Liberation Sanctuary has been taking in rescued animals for over 33 years. It is Australia’s longest running sanctuary dedicated to animals freed from the exploitation and slaughter inherent to animal agriculture.
ALV’s Liberation Sanctuary respects the autonomy of each and every animal and strives to give them the meaningful and authentic life they deserve.
The sanctuary also aims to educate the wider public on the importance of respect for all beings. The animals’ stories of liberation from confinement and abuse have inspired many people to choose a kinder life and become vegan.
Patty Mark is the founder and manager of Liberation Sanctuary. What began in 1986 as an urban sanctuary at her home in suburban Melbourne is now a sprawling country property with up to 100 rescued animals living there.
Who better to show people the importance of being kind to animals, than the animals themselves?
This campaign shone a light on the forgotten mothers, confined in metal crates on filthy floors, without enough room to turn around.
Mother ends on a hopeful note, featuring two rescue piglets who show us what a compassionate, vegan world looks like for them.
ALV’s most recent Vegan Easy Christmas campaign encouraged people to celebrate a compassionate Christmas. Again, who better to encourage people to stop eating animals than the animals themselves?
The campaign featured video footage from Pig Truth, and a trip by Animal Liberation Victoria volunteers to Cambodia documenting the dog meat trade. Again ending on a positive note, Liberation Sanctuary’s rescue dog Rosie, as well as rescue pigs Thelma and Louise, show us a better way.
Liberation Sanctuary family members Elira, Strongheart and Bambi were the best advocates for a leather-free life – alongside the lovely animal ambassador DJ Tigerlily, of course.
Strongheart was rescued from an abattoir as a newly born calf. He was destined to be slaughtered the next morning, because as a male, he would never produce milk for the dairy industry.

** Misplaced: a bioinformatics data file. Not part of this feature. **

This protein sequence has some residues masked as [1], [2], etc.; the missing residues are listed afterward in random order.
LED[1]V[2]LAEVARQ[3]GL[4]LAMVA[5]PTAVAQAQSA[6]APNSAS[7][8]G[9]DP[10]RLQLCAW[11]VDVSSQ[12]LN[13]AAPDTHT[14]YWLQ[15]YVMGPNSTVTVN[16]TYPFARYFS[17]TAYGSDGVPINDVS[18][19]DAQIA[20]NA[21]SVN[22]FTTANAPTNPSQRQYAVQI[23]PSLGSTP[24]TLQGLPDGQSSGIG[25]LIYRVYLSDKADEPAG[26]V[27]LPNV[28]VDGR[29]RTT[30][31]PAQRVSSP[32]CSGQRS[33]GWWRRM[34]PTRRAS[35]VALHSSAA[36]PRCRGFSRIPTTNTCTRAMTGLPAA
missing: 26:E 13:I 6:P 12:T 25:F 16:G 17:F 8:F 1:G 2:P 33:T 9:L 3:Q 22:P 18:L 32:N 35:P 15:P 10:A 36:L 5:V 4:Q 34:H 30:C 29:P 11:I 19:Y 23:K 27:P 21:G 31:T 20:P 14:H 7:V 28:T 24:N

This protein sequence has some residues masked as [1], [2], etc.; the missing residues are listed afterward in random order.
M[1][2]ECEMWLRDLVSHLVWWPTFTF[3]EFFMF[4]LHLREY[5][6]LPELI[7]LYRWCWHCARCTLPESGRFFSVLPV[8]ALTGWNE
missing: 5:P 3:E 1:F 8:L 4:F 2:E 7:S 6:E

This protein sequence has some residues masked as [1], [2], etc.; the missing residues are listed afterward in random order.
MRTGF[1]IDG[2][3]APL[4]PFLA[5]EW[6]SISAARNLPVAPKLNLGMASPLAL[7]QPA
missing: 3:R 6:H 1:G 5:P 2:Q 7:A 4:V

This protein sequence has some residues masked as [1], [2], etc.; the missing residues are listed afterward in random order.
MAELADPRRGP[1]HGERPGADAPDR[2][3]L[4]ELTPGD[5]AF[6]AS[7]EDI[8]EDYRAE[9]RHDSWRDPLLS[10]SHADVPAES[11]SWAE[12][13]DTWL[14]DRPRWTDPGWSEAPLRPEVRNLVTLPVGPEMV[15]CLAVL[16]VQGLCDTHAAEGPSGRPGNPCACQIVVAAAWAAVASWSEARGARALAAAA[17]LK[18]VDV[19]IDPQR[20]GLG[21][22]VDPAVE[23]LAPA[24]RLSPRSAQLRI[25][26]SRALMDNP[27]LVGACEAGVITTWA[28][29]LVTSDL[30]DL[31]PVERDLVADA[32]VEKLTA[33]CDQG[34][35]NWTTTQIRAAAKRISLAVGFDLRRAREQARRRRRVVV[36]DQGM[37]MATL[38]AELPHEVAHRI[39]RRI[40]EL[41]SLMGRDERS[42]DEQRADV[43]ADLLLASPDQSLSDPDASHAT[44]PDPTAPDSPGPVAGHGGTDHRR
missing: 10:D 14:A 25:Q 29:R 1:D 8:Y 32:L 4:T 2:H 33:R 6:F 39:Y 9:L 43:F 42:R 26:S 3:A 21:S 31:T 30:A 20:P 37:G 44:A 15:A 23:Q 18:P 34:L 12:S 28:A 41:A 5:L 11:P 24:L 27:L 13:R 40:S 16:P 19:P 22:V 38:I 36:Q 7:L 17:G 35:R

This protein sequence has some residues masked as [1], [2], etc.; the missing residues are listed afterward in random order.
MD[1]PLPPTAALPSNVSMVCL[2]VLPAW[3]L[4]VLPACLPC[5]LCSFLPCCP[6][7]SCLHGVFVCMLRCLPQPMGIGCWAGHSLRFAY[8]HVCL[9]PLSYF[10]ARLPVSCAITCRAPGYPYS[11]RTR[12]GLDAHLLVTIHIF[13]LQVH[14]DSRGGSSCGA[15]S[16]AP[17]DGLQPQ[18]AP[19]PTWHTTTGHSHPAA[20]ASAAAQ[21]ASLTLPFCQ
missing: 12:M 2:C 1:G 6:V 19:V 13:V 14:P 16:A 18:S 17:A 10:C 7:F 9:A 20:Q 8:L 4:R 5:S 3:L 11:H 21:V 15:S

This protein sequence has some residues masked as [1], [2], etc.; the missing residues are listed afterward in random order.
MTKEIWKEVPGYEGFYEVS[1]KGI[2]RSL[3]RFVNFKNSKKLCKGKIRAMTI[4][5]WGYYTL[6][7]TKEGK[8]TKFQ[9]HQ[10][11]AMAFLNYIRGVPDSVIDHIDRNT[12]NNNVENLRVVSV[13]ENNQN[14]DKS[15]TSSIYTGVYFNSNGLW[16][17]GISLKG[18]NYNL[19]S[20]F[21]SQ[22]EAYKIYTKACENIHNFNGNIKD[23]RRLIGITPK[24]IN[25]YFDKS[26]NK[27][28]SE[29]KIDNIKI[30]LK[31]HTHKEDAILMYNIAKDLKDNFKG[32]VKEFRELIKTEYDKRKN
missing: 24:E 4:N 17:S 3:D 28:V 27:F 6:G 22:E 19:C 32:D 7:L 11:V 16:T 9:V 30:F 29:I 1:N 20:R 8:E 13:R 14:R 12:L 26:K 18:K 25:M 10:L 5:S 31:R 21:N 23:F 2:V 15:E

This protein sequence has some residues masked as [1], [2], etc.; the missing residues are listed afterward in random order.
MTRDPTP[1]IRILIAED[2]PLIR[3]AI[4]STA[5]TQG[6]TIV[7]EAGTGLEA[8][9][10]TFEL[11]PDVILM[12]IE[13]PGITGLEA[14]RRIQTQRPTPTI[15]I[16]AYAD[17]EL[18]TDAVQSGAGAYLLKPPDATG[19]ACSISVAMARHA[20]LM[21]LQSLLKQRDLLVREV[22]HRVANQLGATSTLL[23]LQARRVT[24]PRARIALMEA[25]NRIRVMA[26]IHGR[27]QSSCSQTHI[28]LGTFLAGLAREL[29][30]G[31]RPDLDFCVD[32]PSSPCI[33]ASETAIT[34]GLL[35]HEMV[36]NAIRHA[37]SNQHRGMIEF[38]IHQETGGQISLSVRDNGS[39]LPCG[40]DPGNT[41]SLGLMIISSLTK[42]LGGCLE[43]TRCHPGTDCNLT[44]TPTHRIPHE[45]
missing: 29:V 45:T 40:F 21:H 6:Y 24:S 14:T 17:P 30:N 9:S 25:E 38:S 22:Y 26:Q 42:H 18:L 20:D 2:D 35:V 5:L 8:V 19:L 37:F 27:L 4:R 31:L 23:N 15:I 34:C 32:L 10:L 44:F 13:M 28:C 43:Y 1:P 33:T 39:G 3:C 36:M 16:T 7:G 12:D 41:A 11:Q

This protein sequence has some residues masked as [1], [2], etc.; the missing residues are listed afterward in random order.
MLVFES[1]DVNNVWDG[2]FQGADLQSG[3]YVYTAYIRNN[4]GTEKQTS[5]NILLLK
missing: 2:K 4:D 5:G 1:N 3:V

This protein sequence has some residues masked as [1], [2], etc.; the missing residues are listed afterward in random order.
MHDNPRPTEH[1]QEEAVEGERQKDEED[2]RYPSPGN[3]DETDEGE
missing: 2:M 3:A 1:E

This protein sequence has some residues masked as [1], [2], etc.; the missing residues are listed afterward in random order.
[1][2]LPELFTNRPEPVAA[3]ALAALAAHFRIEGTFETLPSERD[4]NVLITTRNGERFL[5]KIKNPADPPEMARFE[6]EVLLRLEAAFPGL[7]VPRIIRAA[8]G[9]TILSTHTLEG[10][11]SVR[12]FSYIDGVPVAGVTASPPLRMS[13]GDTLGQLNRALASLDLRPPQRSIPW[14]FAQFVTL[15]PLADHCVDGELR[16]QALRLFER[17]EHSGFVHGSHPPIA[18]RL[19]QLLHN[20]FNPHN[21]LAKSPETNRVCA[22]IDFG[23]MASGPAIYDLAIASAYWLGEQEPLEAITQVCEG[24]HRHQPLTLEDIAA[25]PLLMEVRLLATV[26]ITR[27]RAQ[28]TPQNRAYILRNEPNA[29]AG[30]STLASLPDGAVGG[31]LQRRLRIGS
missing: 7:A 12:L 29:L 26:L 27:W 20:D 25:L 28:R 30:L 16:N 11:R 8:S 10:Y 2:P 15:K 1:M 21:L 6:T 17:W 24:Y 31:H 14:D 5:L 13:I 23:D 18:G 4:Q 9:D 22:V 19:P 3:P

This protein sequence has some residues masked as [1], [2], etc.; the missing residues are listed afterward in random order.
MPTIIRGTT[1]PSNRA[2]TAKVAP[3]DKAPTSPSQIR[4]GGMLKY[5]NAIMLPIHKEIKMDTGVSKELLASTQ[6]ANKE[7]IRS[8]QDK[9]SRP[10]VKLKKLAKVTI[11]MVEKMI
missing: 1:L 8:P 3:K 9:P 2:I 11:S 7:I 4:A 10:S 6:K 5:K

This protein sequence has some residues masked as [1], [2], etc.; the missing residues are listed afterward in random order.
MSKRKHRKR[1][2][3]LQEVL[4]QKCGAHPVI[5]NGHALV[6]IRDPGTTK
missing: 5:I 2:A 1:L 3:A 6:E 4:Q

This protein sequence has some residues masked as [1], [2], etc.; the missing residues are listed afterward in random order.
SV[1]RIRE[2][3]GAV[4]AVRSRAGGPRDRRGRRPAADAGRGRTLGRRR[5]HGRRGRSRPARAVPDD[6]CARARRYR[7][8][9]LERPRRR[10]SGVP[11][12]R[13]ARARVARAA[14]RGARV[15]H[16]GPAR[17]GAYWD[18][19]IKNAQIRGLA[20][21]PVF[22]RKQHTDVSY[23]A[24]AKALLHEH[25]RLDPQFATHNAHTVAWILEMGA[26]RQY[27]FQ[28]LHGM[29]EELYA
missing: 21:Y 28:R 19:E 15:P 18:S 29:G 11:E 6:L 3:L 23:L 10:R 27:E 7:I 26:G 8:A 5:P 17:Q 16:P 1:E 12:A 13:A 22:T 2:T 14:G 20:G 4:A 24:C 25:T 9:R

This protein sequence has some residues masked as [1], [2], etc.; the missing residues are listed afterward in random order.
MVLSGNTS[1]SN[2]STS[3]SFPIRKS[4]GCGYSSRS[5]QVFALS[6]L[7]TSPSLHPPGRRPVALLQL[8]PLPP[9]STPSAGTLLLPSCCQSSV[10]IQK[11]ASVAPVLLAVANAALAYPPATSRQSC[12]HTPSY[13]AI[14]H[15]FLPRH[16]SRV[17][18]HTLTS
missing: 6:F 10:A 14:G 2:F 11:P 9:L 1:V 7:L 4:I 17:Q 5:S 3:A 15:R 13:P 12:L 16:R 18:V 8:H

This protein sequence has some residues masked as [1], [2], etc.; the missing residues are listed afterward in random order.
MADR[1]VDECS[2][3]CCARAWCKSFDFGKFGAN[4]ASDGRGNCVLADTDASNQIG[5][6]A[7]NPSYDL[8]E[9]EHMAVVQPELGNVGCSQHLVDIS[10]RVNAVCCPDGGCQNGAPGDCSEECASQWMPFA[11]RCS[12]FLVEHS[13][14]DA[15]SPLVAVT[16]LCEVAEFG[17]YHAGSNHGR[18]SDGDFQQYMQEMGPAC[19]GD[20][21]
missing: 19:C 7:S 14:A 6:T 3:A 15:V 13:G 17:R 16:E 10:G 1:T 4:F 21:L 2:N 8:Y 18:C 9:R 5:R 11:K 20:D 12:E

Marshmallow was surrendered by a ‘free-range egg farm’ because her foot is deformed, and she needs extra care.
Whether bred ‘free-range’, in a barn or in battery cages, hens bred for the purpose of egg laying are ‘depopulated’ at about eighteen months old, when their egg production slows.
However, Marshmallow lives and plays with the other animals who need extra care. She is free from harm, forever.
Chloe was born in 2010, inside a dank factory farm piggery.
While at the piggery, Chloe had parts of her ears painfully cut out. This is done as a ‘form of identification’ and is standard pig farming practice, legal without pain relief.
(See their photo at the top of the page)
Frank and Francesca were surrendered from an abattoir following police negotiation during the Dominion Anniversary action in April, 2018. Activists, including ALV founder Patty Mark, locked themselves to the inside and outside of the abattoir.
The two lambs, less than nine months old, were destined to be slaughtered that day.
Frank and Francesca live alongside the rest of the sanctuary sheep flock. They are free from harm, forever.
You can also Donate to ALV’s campaigns which feature Liberation Sanctuary family members. You’ll help ALV continue to strive for a world where all animals are safe from harm.
Liberation Sanctuary needs volunteers to assist with the animals and upkeep of the property. If you’re looking for a rewarding experience and wish to volunteer your time, please use this online application form.
The new edition of the Vegan Easy booklet has just launched. This powerful and eye opening guide clearly makes the argument for veganism - for the sake of animals, the environment, and human wellbeing.
Animal Liberation Victoria is seeking a part time Social Media Coordinator to help us expand our social media presence.
Cows are thinking, feeling beings. Pledge to wear kind, vegan materials, instead of their skin.
Animal Liberation Victoria offers engaging and professional presentations for schools across Victoria. Our presentations are not graphic and encourage students to think critically, highlighting the relationship between human and non-human animals.